If you take in more calories than you burn, you are going to gain weight. The reverse is also obviously true. There is no way around this basic fact of life, so you’re going to need to reduce your caloric intake if you hope to lose weight. The idea is to burn more calories than you eat.
Cardio Or Resistance?
This is perhaps the most important question we will answer today. For purposes of fat burning, most people prefer either cardio or resistance training. Both of these exercise types should be effective if used correctly, as both will allow you to vary the intensity as needed. That being said, cardio seems to be slightly more effective in terms of calories burned.
Most authorities seem to agree that cardio is the better choice for burning maximum calories. However, we can use this calorie calculator to check for ourselves. If we assume a weight of 180 pounds, and a workout time of one hour, we get these values for the following cardio exercises:
- Bicycling: 697 calories burned
- Power Walking (5 mph): 656 calories burned
- General Running: 656 calories burned
- Aerobic Conditioning (general): 492 calories burned
- Punching bag training: 492 calories burned
Now let’s look at some values for various types of resistance training:
- Light/Moderate Weight Lifting: 246 calories burned
- Intense Weight Lifting: 492 calories burned
Although cardio burns more calories, the argument isn’t totally settled. Excessive cardio can result in muscle loss, as the body end up feeding on its own stored muscle protein in order to maintain body weight. Weight training might not burn as many calories, but it will preserve your muscle gains.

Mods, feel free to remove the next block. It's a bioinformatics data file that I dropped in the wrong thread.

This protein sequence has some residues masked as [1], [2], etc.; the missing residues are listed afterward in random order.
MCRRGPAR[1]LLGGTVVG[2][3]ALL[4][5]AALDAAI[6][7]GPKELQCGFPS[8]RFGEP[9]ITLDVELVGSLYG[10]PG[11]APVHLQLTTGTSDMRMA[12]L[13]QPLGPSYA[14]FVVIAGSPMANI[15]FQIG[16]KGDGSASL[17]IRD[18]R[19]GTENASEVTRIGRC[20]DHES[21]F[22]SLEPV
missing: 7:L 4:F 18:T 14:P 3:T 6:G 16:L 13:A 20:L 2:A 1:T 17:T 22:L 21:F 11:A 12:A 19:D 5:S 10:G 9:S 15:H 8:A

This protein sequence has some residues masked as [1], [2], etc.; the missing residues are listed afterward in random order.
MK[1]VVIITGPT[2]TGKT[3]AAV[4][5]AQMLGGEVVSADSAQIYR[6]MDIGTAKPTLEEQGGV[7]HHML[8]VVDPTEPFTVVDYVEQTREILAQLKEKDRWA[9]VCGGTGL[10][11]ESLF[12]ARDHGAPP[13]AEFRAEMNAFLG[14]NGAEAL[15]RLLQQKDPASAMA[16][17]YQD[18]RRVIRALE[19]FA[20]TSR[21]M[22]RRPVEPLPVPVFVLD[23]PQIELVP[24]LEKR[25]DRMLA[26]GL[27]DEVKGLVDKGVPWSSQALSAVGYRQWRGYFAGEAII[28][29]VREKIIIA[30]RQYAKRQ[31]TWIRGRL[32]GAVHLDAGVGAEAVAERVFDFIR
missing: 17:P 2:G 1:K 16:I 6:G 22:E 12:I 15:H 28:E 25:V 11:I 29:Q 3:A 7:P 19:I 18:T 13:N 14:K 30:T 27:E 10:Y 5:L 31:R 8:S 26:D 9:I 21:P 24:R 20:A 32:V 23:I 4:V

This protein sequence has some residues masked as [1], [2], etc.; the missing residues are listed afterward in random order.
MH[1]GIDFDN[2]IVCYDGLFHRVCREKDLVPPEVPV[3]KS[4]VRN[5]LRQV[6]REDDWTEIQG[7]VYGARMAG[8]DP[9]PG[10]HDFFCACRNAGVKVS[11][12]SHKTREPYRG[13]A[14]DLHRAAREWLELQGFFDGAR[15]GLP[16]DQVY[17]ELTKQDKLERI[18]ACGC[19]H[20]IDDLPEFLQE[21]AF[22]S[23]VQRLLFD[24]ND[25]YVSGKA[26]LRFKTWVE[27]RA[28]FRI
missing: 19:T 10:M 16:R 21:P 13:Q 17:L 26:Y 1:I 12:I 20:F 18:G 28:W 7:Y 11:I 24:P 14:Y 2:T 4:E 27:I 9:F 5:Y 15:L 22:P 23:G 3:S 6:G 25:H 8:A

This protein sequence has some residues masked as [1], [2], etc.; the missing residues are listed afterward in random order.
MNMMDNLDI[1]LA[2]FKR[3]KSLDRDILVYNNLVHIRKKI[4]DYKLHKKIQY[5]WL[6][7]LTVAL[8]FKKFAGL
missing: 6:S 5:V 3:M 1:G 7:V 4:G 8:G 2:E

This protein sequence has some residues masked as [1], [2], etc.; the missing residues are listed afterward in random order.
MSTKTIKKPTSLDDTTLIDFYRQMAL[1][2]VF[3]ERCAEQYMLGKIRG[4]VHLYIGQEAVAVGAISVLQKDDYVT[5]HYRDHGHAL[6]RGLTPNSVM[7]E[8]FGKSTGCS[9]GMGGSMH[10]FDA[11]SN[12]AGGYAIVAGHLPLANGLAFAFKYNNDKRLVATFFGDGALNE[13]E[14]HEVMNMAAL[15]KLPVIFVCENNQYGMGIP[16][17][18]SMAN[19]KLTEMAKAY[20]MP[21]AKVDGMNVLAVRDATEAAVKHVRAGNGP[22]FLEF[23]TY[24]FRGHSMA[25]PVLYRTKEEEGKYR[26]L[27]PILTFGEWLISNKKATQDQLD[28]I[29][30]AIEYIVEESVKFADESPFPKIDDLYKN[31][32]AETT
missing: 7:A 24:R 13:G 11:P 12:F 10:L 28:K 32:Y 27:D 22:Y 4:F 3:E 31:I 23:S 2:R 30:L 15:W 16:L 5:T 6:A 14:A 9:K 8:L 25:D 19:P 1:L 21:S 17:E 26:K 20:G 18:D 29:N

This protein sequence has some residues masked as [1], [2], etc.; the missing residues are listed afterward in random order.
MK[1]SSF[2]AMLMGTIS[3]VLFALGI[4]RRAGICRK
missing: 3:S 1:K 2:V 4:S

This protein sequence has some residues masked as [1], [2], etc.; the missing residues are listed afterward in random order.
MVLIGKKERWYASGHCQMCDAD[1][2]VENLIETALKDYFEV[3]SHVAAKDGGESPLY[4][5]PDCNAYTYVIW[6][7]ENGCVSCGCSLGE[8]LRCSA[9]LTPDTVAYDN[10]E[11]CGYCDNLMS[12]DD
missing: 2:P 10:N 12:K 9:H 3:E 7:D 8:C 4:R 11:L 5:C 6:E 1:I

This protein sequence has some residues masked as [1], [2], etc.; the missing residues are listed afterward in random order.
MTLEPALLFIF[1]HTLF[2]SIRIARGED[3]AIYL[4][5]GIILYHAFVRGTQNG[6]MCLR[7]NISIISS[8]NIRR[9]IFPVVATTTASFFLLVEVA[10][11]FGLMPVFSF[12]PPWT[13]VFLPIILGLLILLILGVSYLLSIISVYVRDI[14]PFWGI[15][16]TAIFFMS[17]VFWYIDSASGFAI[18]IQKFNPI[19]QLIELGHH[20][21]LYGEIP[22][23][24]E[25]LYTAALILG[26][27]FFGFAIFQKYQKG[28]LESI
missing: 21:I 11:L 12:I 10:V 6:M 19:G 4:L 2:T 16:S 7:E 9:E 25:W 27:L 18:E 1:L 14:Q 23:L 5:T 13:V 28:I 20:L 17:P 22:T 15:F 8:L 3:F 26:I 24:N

This study is somewhat interesting, as it may help to strike a balance between these two styles. In this study, researchers found that people who lifted weights in their spare time were more likely to achieve and maintain weight loss. This would suggest that there is another mechanism at play and that pure calorie-burning ability is not the only important thing to consider.
With this evidence in mind, we recommend that you use a program of variable-speed cardio, combined with a moderate amount of resistance training. Focus more on the cardio, doing it every day. The weight lifting can be done 1-3 times per week, and need not be completely exhaustive. Use intense cardio to get to a VT1 state, and then slow it down a little bit to keep your heart rate in the right range.